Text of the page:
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Flag, emblem and coat of arms

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Flag, emblem and coat of arms I

Official shield of the Autonomous Region of Castilla y León


The historic origin of the flags is related to the distinctive signs with military purposes. Cloths when kings and noblemen who went to the war, used to draw the figures of their coat of arms to identify their armies. They decorated them with their colours, so that the fighters could see them during the confusing course of the battle.

The flag, raised in the military camps, was also a sign that helped the forces distribution, and the flag hoist in castles and ships, meant that the master was in that place. However, the most important thing was not the flag but the coat of arms that could be seen in the elevated cloth. In Spain, and contrary to what had been the German peoples -the Visigoths-, introduced the roman's custom: the tradition to decorate the shields with colours or symbolic figures. This high medieval tradition, with the passing of the time, gave way to the appearance of coats of arms during the XI and XII century.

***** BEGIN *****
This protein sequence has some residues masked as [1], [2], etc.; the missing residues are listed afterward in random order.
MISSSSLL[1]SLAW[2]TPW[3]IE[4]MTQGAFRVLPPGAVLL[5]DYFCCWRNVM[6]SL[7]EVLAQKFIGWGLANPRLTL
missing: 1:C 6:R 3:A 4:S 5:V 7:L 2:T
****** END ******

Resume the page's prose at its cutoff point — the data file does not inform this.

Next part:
According to the legend, the king Pelayo ordered to draw a lion in his shield as an acknowledgement for killing one, when he was prisoner in Cordoba, after the Guadalete battle. The lion's heraldry figure passed to his descendants that were the Kings of Oviedo, and it passed then, to the Kings of León. A little bit less romantic are other historic explanations that attribute the lion's origin to the own's León kingdom, whose name developed from the latin word "Legio" (due to the Legio VII Gemina that had there the camp) to the word "Leo".
Also the castle has its own chronicle: the count Fernán González was the one who ordered to draw a castle in his shield, as a way to expressing that he had conquered Castilla when the king of León made his count title hereditary.

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